The same day the US Senate voted to go forward with debate and a full vote on the Employment Non-Discrimination Act, or ENDA, a letter from three leading members of the United States Conference of Catholic Bishops objecting to the legislation was made public.
The letter, sent to all members of the Senate and dated October 31, was signed by Bishop Stephen Blaire of Stockton, California, Archbishop Salvatore Cordileone of San Francisco, and Archbishop William Lori of Baltimore.
ENDA, which will likely pass in the Democrat-held Senate but faces a less certain outcome in the Republican-controlled House of Representatives, would make it illegal for employers with 15 or more employees to discriminate on the basis of sexual orientation or gender identity.
While the USCCB “oppose[s] unjust discrimination on any grounds, including those related to homosexual inclination or sexual identity,” the bishops cannot support ENDA, the letter states. It goes on to detail the reasons for the bishops’ opposition; in their estimation, ENDA:
– Lacks a BFOQ exemption. ENDA does not include an exemption for a “bona fide occupational qualification” (BFOQ), for those cases where it is neither unjust nor inappropriate to consider an applicant’s sexual inclinations. This omission also elevates “sexual orientation” discrimination within Title VII to the same and, until now unique, level as race discrimination (which allows no BFOQ), and above religion, sex, and national origin discrimination (which do).
– Lacks a status/conduct distinction. ENDA’s vague definition of “sexual orientation” would encompass sexual conduct outside of marriage, thus legally affirming and specially protecting that conduct.
– Supports marriage redefinition. Based on experience in state courts, it is likely that ENDA would be invoked by federal courts to support the claim that, as a matter of federal constitutional right, marriage must be redefined to include two persons of the same sex.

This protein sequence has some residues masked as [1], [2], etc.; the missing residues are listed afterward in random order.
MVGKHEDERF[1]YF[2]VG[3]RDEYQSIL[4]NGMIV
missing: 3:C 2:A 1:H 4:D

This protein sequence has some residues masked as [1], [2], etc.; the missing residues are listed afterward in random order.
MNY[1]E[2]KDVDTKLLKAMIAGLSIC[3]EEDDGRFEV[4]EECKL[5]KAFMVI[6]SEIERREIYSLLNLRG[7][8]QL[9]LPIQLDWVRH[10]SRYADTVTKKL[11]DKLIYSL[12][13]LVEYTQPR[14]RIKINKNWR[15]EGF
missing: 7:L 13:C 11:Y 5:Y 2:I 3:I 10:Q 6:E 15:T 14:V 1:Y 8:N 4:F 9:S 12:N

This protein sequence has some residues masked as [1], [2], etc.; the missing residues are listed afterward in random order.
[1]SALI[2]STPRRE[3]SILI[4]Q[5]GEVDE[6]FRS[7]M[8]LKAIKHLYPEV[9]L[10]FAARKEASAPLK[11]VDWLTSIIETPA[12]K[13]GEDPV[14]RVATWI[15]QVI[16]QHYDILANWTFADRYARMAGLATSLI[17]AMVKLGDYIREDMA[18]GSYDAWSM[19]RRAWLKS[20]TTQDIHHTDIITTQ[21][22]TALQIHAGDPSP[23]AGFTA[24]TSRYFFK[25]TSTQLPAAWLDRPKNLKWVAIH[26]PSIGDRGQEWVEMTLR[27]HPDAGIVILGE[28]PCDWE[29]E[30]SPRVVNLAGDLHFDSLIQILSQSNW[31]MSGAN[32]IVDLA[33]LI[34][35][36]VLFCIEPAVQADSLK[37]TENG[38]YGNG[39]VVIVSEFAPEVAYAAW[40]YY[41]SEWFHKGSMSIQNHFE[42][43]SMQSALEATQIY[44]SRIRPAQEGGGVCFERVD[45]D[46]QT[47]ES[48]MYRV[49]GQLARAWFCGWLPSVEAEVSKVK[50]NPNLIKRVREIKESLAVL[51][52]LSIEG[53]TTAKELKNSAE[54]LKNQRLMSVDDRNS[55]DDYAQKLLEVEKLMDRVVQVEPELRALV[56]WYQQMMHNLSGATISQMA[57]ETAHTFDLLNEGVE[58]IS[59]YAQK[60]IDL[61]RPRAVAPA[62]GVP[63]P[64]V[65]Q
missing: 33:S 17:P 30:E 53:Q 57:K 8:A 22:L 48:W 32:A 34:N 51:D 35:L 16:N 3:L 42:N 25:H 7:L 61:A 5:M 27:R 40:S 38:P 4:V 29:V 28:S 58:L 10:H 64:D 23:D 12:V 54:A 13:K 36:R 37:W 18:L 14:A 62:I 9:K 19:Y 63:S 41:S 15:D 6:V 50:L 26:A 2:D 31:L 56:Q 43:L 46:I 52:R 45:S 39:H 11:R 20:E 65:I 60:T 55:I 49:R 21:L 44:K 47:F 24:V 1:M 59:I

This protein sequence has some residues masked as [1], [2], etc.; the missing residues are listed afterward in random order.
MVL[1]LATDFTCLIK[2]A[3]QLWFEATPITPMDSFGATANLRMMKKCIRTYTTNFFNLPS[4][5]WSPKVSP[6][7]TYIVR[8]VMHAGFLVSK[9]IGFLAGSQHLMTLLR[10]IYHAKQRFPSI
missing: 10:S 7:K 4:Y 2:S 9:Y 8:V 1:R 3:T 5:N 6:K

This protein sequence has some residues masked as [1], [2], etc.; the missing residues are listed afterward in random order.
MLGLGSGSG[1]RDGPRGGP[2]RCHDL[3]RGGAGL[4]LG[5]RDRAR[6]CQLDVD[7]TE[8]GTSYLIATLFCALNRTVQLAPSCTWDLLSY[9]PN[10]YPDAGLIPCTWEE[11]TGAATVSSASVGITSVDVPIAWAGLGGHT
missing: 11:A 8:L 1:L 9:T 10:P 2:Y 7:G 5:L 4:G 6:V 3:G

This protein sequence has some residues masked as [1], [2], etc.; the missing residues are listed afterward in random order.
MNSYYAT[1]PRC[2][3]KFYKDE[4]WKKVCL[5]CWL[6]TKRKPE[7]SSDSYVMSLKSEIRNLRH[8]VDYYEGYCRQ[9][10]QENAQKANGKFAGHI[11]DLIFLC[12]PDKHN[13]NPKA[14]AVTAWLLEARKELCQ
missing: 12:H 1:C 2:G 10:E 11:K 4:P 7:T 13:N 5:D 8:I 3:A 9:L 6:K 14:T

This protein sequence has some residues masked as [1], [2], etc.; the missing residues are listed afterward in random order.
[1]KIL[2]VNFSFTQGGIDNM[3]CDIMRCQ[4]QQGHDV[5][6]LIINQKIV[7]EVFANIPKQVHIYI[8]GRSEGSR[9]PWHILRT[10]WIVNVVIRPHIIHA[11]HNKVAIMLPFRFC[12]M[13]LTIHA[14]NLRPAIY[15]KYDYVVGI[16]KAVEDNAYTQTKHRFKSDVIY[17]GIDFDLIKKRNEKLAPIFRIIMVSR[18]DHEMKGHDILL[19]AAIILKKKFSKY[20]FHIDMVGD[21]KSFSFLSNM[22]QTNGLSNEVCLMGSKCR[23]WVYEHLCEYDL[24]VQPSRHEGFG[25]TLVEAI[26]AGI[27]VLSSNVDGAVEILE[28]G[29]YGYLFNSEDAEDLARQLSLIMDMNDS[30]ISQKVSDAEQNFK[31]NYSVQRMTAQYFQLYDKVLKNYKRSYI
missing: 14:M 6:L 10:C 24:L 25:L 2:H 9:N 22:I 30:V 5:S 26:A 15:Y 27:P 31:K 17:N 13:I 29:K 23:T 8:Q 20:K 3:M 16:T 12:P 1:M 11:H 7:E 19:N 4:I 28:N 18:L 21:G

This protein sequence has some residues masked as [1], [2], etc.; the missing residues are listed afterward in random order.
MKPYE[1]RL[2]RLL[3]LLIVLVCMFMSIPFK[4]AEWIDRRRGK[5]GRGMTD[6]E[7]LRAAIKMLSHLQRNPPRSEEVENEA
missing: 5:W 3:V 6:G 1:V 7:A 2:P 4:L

– Rejects the biological basis of gender. ENDA’s definition of “gender identity” lends force of law to a tendency to view “gender” as nothing more than a social construct or psychosocial reality, which a person may choose at variance from his or her biological sex. This provision also fails to account for the privacy interests of others, particularly in workplace contexts where they may reasonably expect only members of the same sex to be present.
– Threatens religious liberty. ENDA could be used to punish as discrimination what many religions – including the Catholic religion – teach, particularly moral teaching about same-sex sexual conduct. Moreover, the bill’s religious freedom protection, which is derived from Title VII, covers only a subset of religious employers, and as a result of recent litigation, is uncertain in scope. Recent experience also shows that even exempted employers may face government retaliation for relying on such exemptions.
The full text of the bishops’ letter can be read here. The Senate is expected to vote on ENDA before the end of the week.